You read correctly, we are reviewing the Huawei Watch Fit and not the recently launched Watch Fit 2. Older siblings will understand. Now that there’s a newer model, Mom has less to spend on you. But does the price drop make Huawei’s earlier sports watch a must-have to get you on track toward that summer body?
Slick, subtle, simple
The lightweight Huawei Watch Fit is probably one of the more subtle smartwatches out there with that 1.64in AMOLED display in a 21g body. The fully touch 256 x 280-pixel display looks crisp and at certain angles like it covers the entire watch face. It takes close inspection to see the pixels and bezel. Barring the straps and the screen, the body is made entirely of plastic which should explain its weight. The only protrusions are one side button, which takes you to the menu, and a small rear bump where you’ll find the sensor. The indentations on the back are two magnetic points for charging and, at the narrow edges, watch strap clips. A screwdriver is necessary to remove the clips and replacement straps can be bought for R190.
The interface is easy on the eye and easy to navigate. Swiping the screen to either side gives you quick access to, your heart rate, blood oxygen, sleep score, weather, and your activity goals. The heart rate monitor came in handy when we first received the watch at the Huawei wearables launch. We realised the following morning that all we had to do to start the workout was press the button to open the menu. Your workouts and records are found there along with some other handy apps like the remote shutter and find phone. Apps like the timer, torch, and do not disturb are found in the pulldown menu. It’s not all sunshine and rainbows. The interface is prone to a few lags. Not a major issue but we’ve double pressed start for our timer which extended our workout time.
From zero to hero
There aren’t many workouts supported at first glance but they should cover most options. Running, cycling and swimming will handle most workouts like football, water polo, or a triathlon. Jump rope, Elliptical, and Rowing round out the rest and you can track general calories and heart rate with the “Other” feature. The preset running courses offer basic walk/run courses for beginners, long slow runs for experienced runners, and HIIT for more focus on power. These make exercise very accessible and engaging at different levels.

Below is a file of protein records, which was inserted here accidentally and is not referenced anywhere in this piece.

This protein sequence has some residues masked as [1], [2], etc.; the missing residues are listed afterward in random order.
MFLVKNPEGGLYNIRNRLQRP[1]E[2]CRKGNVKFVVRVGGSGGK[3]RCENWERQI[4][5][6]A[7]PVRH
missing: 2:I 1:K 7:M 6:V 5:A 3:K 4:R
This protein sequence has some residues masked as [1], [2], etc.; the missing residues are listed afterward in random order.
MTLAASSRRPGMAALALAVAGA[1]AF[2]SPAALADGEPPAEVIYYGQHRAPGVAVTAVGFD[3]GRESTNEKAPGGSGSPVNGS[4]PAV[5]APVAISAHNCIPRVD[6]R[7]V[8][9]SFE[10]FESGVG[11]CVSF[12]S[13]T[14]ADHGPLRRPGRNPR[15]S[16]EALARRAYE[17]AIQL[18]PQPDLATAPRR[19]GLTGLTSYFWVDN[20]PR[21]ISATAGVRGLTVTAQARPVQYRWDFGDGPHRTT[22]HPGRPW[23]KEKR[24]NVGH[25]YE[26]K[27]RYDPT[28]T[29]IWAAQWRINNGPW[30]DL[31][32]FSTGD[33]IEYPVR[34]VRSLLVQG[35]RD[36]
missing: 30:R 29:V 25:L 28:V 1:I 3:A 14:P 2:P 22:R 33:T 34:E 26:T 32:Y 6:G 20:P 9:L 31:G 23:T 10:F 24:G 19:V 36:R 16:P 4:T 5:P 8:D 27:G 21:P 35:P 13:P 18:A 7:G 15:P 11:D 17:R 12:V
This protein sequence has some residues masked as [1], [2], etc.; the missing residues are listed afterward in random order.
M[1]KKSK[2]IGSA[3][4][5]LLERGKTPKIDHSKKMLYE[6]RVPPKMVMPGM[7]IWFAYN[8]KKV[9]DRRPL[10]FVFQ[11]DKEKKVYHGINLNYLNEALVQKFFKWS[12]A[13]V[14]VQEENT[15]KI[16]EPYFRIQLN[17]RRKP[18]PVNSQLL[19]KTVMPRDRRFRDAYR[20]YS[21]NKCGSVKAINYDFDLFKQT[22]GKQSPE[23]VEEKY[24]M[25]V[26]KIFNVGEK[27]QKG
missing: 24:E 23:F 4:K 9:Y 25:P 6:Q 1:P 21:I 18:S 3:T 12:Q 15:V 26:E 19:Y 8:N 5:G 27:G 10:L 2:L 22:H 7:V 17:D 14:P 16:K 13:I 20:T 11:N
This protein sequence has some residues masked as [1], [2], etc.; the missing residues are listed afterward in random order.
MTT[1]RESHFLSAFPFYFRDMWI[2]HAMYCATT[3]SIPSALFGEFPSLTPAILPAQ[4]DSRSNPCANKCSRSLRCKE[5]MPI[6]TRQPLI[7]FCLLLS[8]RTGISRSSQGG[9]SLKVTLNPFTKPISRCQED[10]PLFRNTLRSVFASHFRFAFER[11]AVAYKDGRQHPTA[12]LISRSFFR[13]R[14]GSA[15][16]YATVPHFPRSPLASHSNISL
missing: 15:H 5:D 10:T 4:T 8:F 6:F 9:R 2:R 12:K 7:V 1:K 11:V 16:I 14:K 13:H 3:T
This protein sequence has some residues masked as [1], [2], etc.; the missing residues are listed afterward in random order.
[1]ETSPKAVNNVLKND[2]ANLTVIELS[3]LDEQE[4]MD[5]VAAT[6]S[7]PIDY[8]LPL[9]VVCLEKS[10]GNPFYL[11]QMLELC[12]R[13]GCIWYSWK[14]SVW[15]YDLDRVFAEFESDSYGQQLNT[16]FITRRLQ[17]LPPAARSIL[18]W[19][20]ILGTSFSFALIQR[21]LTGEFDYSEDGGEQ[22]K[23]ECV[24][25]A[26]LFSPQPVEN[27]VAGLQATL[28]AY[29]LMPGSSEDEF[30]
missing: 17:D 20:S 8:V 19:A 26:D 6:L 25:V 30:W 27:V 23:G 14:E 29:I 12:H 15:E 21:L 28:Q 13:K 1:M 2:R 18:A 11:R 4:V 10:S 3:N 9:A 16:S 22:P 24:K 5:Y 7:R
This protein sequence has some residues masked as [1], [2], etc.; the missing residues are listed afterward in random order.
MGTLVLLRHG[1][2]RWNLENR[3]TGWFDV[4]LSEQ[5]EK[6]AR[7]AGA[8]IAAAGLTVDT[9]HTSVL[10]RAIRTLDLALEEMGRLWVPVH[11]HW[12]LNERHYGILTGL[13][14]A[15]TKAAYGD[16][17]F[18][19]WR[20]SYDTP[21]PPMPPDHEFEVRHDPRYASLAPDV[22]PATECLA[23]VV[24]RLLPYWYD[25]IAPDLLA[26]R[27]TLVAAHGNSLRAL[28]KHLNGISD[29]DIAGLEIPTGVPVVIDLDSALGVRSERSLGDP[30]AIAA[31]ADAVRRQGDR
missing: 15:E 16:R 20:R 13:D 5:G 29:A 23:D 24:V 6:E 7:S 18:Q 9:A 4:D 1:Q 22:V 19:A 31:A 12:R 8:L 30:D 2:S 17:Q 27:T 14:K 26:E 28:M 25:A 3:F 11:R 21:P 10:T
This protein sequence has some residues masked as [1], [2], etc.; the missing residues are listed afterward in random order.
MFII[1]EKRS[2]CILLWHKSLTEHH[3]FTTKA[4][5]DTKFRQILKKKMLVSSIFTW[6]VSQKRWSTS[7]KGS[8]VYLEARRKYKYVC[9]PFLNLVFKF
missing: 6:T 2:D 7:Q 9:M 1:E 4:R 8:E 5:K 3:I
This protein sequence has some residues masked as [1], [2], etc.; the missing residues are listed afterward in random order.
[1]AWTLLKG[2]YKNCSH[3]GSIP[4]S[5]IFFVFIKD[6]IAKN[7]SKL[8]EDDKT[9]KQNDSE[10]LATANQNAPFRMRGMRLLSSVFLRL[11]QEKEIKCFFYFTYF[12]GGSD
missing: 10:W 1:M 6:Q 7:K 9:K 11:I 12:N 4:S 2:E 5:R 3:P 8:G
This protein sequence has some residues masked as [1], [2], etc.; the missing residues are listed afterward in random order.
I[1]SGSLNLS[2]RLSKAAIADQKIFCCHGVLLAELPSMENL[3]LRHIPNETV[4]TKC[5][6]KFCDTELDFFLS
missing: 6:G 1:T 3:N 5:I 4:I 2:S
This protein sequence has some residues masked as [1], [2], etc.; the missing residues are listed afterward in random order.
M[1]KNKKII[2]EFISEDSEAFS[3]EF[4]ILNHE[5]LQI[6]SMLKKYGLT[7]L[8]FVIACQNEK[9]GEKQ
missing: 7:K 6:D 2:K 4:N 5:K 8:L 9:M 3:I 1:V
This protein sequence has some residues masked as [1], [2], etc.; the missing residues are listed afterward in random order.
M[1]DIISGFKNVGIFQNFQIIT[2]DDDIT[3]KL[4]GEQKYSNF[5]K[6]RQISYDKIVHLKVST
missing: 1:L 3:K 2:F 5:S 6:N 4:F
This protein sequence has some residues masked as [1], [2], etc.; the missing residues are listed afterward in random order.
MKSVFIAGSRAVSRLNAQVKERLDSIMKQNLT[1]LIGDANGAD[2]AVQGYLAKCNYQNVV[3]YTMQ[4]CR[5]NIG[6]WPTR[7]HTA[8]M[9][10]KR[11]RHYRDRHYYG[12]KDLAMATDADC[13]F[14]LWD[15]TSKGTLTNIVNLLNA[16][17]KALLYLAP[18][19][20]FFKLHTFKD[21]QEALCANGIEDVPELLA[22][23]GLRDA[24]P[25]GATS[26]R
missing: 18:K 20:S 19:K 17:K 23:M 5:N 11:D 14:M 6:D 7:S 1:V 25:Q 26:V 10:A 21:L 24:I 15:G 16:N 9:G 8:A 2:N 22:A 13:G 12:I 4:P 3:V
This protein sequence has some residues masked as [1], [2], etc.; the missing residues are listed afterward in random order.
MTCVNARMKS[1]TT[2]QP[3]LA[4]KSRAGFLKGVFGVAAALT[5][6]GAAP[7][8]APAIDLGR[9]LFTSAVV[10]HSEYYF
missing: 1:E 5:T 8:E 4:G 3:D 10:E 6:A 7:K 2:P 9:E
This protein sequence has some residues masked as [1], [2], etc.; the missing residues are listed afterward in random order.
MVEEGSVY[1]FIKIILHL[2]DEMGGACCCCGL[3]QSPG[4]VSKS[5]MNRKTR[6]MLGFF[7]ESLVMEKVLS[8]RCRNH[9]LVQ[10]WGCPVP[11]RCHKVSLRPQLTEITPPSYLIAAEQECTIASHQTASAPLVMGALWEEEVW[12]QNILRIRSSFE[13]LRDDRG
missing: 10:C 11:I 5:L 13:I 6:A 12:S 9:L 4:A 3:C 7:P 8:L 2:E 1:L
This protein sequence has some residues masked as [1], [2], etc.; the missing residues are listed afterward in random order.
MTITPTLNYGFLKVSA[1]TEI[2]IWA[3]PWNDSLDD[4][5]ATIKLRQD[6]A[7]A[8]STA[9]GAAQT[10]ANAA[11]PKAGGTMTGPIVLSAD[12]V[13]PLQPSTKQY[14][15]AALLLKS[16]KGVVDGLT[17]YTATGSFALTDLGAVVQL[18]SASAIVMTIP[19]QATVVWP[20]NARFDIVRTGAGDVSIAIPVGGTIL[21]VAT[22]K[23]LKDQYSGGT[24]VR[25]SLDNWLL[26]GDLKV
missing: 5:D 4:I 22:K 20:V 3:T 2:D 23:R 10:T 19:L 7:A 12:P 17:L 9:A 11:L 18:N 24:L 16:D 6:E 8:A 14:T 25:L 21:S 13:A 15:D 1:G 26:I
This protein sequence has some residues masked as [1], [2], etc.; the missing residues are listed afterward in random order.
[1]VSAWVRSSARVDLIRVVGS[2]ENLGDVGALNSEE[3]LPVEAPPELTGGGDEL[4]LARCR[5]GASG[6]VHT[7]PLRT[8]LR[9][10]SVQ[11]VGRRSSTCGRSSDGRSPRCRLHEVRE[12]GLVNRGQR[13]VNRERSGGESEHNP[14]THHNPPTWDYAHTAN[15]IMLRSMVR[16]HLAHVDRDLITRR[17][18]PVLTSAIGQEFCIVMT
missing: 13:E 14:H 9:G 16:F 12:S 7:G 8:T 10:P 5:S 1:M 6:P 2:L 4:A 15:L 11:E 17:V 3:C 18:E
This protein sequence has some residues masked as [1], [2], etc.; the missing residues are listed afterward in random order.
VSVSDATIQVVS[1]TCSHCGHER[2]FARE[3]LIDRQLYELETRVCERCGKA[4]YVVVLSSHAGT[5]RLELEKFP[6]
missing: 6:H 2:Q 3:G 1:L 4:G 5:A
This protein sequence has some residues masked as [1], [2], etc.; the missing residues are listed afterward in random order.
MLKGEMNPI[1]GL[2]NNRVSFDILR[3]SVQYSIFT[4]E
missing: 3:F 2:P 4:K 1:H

The Huawei Watch Fit’s Health Clover is a fun feature for a more holistic approach to health. The three leaves of the clover measure your steps, your sleep, and your mood. Steps and sleep are pretty intuitive and don’t take much conscious effort. Just set goals, strap the watch on your wrist, and fill your leaves. Conscious effort is required for the “mood” leaf though. To fill it you need to perform the breathing exercises you can find in the menu. While a one-minute breathing session won’t necessarily immediately improve your mood, it is a healthy habit that the clover can help you build.
The activity goals measure your movement by calories, exercise by minutes active, and hours spent standing. When you check your app you’ll find a detailed breakdown of your steps, distance travelled, and your climb if you went hiking. Beyond that, you also have achievement medals for reaching different milestones with special medals for completing various campaigns offered in the app. This offers fun ways to work out with friends, provided all your friends have Huawei watches.
The Huawei Health App is not only how you get the most out of the watch, but it’s necessary to activate the device. That wasn’t an issue for us since our Huawei Mate 50 had the app preinstalled. If you don’t have a Huawei smartphone you’ll have a few more hoops to jump through. Make sure that you have the Huawei App Gallery downloaded and that you download the Health App from there. Don’t skip getting a Huawei ID or you may search for the watch and never find it. The location feature rather relies on it.
The power of value
The Huawei Watch Fit’s battery promises up to ten days of battery life, which is not what we experienced. We only got to about five days out of it with normal use which was two or three logged workouts that used GPS and “Always on display” turned off. That’s not too bad when you can switch on power-saving mode to stretch your charge, but you don’t get that here. Getting from 0 to 100% charge doesn’t take you longer than 50 minutes if you connect it to Huawei’s 66w charging brick. Make sure you leave the watch face down when you charge it otherwise the charger may disconnect. That’s less than ideal.
It’s worth considering if it’s still worth buying the Huawei Watch Fit since its successor just launched. The Huawei Watch Fit 2 is currently on special on the Huawei website at R2 600 (usually R3 500). The main differences at a glance are a larger screen, Bluetooth calling, and app downloads. Our major concern is battery life since there’s no mention of an improved battery to support these new features. The Watch Fit is available for as low as R1 650 (in pink) and we believe that saving the R950 on the older model offers you the best value. Your own needs obviously vary — if you’re not after on-wrist calls, spending less money may be the path forward for you.
Huawei Watch Fit verdict
The Huawei Watch Fit is an easy watch to recommend to someone just starting their fitness journey. It’s lightweight with a crisp AMOLED screen and a design that doesn’t draw too much attention to itself. It has engaging fitness features that track your health and activity in a fun and colourful way. Huawei’s Health App is a good companion that expands on all the watch’s tracking. We would have appreciated some more battery life or a power-saving mode but five days off a one-hour charge is hard to complain about. If you’re thinking of getting the Watch Fit 2, we’d consider pocketing the R950 saving and getting another pair of straps for this one instead.